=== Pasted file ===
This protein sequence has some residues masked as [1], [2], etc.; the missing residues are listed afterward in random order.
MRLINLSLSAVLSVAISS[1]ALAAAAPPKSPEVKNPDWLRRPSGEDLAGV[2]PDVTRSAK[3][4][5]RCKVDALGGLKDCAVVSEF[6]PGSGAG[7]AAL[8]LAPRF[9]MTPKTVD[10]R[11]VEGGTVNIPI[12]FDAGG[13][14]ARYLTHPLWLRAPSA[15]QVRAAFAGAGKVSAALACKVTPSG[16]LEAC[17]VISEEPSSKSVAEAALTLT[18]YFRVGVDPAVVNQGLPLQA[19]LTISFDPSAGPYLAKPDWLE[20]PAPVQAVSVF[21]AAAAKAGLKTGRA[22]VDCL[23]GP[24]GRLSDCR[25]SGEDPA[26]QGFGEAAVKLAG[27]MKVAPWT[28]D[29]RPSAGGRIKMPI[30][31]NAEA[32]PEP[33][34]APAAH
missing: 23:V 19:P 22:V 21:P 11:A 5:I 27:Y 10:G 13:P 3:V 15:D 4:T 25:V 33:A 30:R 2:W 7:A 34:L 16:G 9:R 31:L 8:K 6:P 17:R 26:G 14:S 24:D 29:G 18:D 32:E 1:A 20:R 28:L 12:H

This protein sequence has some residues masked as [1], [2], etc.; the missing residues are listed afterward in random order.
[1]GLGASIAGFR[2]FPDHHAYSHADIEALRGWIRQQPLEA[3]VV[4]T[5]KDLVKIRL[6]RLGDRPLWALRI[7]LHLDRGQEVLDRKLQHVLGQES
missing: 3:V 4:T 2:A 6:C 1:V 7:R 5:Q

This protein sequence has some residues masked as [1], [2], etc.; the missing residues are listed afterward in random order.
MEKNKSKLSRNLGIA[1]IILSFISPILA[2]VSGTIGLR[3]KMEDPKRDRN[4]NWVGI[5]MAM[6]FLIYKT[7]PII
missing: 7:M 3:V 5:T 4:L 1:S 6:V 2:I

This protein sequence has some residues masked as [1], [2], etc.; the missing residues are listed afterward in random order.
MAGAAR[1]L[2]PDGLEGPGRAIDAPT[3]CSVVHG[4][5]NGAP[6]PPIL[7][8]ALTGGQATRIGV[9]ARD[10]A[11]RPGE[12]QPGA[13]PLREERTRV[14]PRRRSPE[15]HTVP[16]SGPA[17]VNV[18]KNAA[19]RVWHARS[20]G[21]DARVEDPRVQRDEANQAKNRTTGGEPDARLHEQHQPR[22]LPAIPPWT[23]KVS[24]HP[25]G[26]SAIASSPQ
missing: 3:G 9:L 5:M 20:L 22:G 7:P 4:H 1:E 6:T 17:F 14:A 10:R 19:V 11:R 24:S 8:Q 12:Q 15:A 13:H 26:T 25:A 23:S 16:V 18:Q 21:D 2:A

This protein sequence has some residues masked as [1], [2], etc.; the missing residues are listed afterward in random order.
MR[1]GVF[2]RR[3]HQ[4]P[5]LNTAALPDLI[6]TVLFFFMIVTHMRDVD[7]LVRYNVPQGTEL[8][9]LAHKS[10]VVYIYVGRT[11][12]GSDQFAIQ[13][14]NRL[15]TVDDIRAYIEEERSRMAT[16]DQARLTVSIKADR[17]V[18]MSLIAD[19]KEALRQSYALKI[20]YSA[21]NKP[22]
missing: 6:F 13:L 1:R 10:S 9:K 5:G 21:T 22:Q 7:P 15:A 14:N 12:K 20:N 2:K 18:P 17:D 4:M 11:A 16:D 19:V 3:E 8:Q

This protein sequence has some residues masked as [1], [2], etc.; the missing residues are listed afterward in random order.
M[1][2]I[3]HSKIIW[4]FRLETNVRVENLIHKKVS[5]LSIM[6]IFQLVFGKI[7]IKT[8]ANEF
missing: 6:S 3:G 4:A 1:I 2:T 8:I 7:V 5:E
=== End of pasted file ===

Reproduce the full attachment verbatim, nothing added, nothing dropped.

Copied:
This protein sequence has some residues masked as [1], [2], etc.; the missing residues are listed afterward in random order.
MRLINLSLSAVLSVAISS[1]ALAAAAPPKSPEVKNPDWLRRPSGEDLAGV[2]PDVTRSAK[3][4][5]RCKVDALGGLKDCAVVSEF[6]PGSGAG[7]AAL[8]LAPRF[9]MTPKTVD[10]R[11]VEGGTVNIPI[12]FDAGG[13][14]ARYLTHPLWLRAPSA[15]QVRAAFAGAGKVSAALACKVTPSG[16]LEAC[17]VISEEPSSKSVAEAALTLT[18]YFRVGVDPAVVNQGLPLQA[19]LTISFDPSAGPYLAKPDWLE[20]PAPVQAVSVF[21]AAAAKAGLKTGRA[22]VDCL[23]GP[24]GRLSDCR[25]SGEDPA[26]QGFGEAAVKLAG[27]MKVAPWT[28]D[29]RPSAGGRIKMPI[30][31]NAEA[32]PEP[33][34]APAAH
missing: 23:V 19:P 22:V 21:P 11:A 5:I 27:Y 10:G 13:P 3:V 15:D 4:T 25:V 33:A 30:R 2:W 7:A 34:L 16:G 9:R 31:L 8:K 6:P 17:R 26:G 14:S 24:D 29:G 18:D 32:E 1:A 20:R 28:L 12:H

This protein sequence has some residues masked as [1], [2], etc.; the missing residues are listed afterward in random order.
[1]GLGASIAGFR[2]FPDHHAYSHADIEALRGWIRQQPLEA[3]VV[4]T[5]KDLVKIRL[6]RLGDRPLWALRI[7]LHLDRGQEVLDRKLQHVLGQES
missing: 3:V 4:T 2:A 6:C 1:V 7:R 5:Q

This protein sequence has some residues masked as [1], [2], etc.; the missing residues are listed afterward in random order.
MEKNKSKLSRNLGIA[1]IILSFISPILA[2]VSGTIGLR[3]KMEDPKRDRN[4]NWVGI[5]MAM[6]FLIYKT[7]PII
missing: 7:M 3:V 5:T 4:L 1:S 6:V 2:I

This protein sequence has some residues masked as [1], [2], etc.; the missing residues are listed afterward in random order.
MAGAAR[1]L[2]PDGLEGPGRAIDAPT[3]CSVVHG[4][5]NGAP[6]PPIL[7][8]ALTGGQATRIGV[9]ARD[10]A[11]RPGE[12]QPGA[13]PLREERTRV[14]PRRRSPE[15]HTVP[16]SGPA[17]VNV[18]KNAA[19]RVWHARS[20]G[21]DARVEDPRVQRDEANQAKNRTTGGEPDARLHEQHQPR[22]LPAIPPWT[23]KVS[24]HP[25]G[26]SAIASSPQ
missing: 3:G 9:L 5:M 20:L 22:G 7:P 4:H 1:E 6:T 17:F 14:A 10:R 19:V 11:R 24:S 8:Q 12:Q 15:A 13:H 26:T 25:A 23:S 16:V 18:Q 21:D 2:A

This protein sequence has some residues masked as [1], [2], etc.; the missing residues are listed afterward in random order.
MR[1]GVF[2]RR[3]HQ[4]P[5]LNTAALPDLI[6]TVLFFFMIVTHMRDVD[7]LVRYNVPQGTEL[8][9]LAHKS[10]VVYIYVGRT[11][12]GSDQFAIQ[13][14]NRL[15]TVDDIRAYIEEERSRMAT[16]DQARLTVSIKADR[17]V[18]MSLIAD[19]KEALRQSYALKI[20]YSA[21]NKP[22]
missing: 6:F 13:L 1:R 10:S 9:K 5:G 21:T 22:Q 7:P 15:A 14:N 12:K 20:N 2:K 18:P 17:D 4:M 11:A 16:D 19:V 3:E 8:Q

This protein sequence has some residues masked as [1], [2], etc.; the missing residues are listed afterward in random order.
M[1][2]I[3]HSKIIW[4]FRLETNVRVENLIHKKVS[5]LSIM[6]IFQLVFGKI[7]IKT[8]ANEF
missing: 6:S 3:G 4:A 1:I 2:T 8:I 7:V 5:E